I wonder if Boston Dynamics videos include people kicking their Big Dogs precisely to elicit this human sympathy towards what is, ultimately, weaponry.
This may be the first time police had to respond because of a robot-on-robot threat of violence.
Perhaps what gun control needs is a few advocates who are a little more visibly familiar with the sheer fun of holding a pistol and pulling the trigger.
More often than not, an agent is rewarded for catching a terrorist rather than for preventing and dissuading someone from becoming one.
The best time to start tackling future crimes is now.
I want to know how to think about the problem. We don't even have the right words. We can't make our systems Andromedan-proof if we don't know what we need to protect against them.
Ben Beeson, a partner at insurance broker Lockton:
The costs are becoming so great that we really need $1bn policies in light of the threats we are facing. The question is how do we get there and price risk, especially when the risks are changing every day.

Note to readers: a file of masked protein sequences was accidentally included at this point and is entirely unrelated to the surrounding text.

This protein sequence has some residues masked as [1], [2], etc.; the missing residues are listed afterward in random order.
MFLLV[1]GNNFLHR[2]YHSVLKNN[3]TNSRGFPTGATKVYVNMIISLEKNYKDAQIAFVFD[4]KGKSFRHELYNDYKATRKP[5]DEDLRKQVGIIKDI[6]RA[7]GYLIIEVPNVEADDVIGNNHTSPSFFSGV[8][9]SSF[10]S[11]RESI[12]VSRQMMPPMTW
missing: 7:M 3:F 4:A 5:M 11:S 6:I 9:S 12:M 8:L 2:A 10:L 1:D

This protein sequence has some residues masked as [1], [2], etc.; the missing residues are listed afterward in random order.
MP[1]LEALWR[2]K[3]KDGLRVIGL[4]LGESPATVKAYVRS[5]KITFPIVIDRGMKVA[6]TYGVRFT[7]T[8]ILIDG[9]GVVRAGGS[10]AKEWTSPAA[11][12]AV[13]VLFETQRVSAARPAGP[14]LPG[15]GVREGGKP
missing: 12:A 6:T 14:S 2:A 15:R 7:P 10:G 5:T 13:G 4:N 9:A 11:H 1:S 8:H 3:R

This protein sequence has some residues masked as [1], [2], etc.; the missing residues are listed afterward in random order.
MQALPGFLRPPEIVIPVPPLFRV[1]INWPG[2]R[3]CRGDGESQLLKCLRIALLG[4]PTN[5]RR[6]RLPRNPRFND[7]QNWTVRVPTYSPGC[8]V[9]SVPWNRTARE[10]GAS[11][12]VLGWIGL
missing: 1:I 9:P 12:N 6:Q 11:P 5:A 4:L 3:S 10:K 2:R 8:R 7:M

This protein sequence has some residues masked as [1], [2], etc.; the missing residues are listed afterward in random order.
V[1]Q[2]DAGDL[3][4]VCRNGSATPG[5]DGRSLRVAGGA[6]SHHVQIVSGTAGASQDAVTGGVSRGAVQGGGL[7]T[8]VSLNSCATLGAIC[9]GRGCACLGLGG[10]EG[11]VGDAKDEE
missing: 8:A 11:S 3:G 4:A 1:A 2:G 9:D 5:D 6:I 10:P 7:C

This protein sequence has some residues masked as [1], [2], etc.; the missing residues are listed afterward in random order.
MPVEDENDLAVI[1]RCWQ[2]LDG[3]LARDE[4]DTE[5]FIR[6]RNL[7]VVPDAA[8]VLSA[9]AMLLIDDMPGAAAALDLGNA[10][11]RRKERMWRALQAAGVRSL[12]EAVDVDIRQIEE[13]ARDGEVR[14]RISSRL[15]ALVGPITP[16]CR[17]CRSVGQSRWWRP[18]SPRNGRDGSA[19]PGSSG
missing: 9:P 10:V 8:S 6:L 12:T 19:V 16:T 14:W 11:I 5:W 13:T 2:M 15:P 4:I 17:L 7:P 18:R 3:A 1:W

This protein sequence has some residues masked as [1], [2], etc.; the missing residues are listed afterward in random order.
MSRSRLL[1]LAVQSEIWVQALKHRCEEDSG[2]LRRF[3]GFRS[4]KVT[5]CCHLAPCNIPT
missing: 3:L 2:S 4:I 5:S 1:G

The American military is deeply committed to force protection, to not losing soldiers. Captains tell you proudly their primary goal is to get through the tour without any fatalities. This is an admirable sign of human decency, but it is not particularly bellicose. It is impossible to imagine William the Conqueror, Genghis Khan, Napoleon, or Patton focusing above all else on not losing soldiers. Historically, officers are happy to use their men as cannon fodder if it will help them achieve their objectives.
Elizabeth D. Samet, professor at West Point:
We were all of us ... inhabiting an Odyssey in which the hardest struggle comes after the battle has been won.
[My cadets] are wondering whether they have what it takes to be lieutenants, while I'm thinking about what kinds of generals they might make.
Defiantly unapologetic irrationalism is, sad to say, still a winning strategy for power, all over the world. But we pay a huge price for its successes.